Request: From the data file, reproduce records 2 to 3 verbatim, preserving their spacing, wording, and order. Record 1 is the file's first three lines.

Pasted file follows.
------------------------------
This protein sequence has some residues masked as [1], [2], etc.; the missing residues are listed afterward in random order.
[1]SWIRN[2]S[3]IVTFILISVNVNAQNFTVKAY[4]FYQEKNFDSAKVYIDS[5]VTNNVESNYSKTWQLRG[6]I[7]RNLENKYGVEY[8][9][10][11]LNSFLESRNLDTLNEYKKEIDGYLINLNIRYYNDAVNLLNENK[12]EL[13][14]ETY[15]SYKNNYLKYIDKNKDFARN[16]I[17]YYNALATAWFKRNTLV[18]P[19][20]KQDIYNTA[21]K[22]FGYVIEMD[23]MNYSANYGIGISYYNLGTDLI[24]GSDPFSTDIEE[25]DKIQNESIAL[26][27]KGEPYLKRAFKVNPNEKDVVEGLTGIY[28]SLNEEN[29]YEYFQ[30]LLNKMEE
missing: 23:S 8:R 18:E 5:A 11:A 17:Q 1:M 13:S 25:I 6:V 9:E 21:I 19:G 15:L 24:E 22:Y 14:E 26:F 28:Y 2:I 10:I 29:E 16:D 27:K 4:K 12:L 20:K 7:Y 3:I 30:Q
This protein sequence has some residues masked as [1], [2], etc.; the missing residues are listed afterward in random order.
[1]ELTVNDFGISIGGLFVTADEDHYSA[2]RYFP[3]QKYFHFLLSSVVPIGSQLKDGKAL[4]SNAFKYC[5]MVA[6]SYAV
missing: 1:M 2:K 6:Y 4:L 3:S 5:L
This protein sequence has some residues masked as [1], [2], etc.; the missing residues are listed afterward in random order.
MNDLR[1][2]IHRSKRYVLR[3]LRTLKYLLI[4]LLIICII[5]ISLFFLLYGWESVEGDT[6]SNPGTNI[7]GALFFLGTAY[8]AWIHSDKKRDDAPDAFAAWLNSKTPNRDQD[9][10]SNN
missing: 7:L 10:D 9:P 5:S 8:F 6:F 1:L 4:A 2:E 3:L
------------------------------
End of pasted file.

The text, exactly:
This protein sequence has some residues masked as [1], [2], etc.; the missing residues are listed afterward in random order.
[1]ELTVNDFGISIGGLFVTADEDHYSA[2]RYFP[3]QKYFHFLLSSVVPIGSQLKDGKAL[4]SNAFKYC[5]MVA[6]SYAV
missing: 1:M 2:K 6:Y 4:L 3:S 5:L
This protein sequence has some residues masked as [1], [2], etc.; the missing residues are listed afterward in random order.
MNDLR[1][2]IHRSKRYVLR[3]LRTLKYLLI[4]LLIICII[5]ISLFFLLYGWESVEGDT[6]SNPGTNI[7]GALFFLGTAY[8]AWIHSDKKRDDAPDAFAAWLNSKTPNRDQD[9][10]SNN
missing: 7:L 10:D 9:P 5:S 8:F 6:F 1:L 4:A 2:E 3:L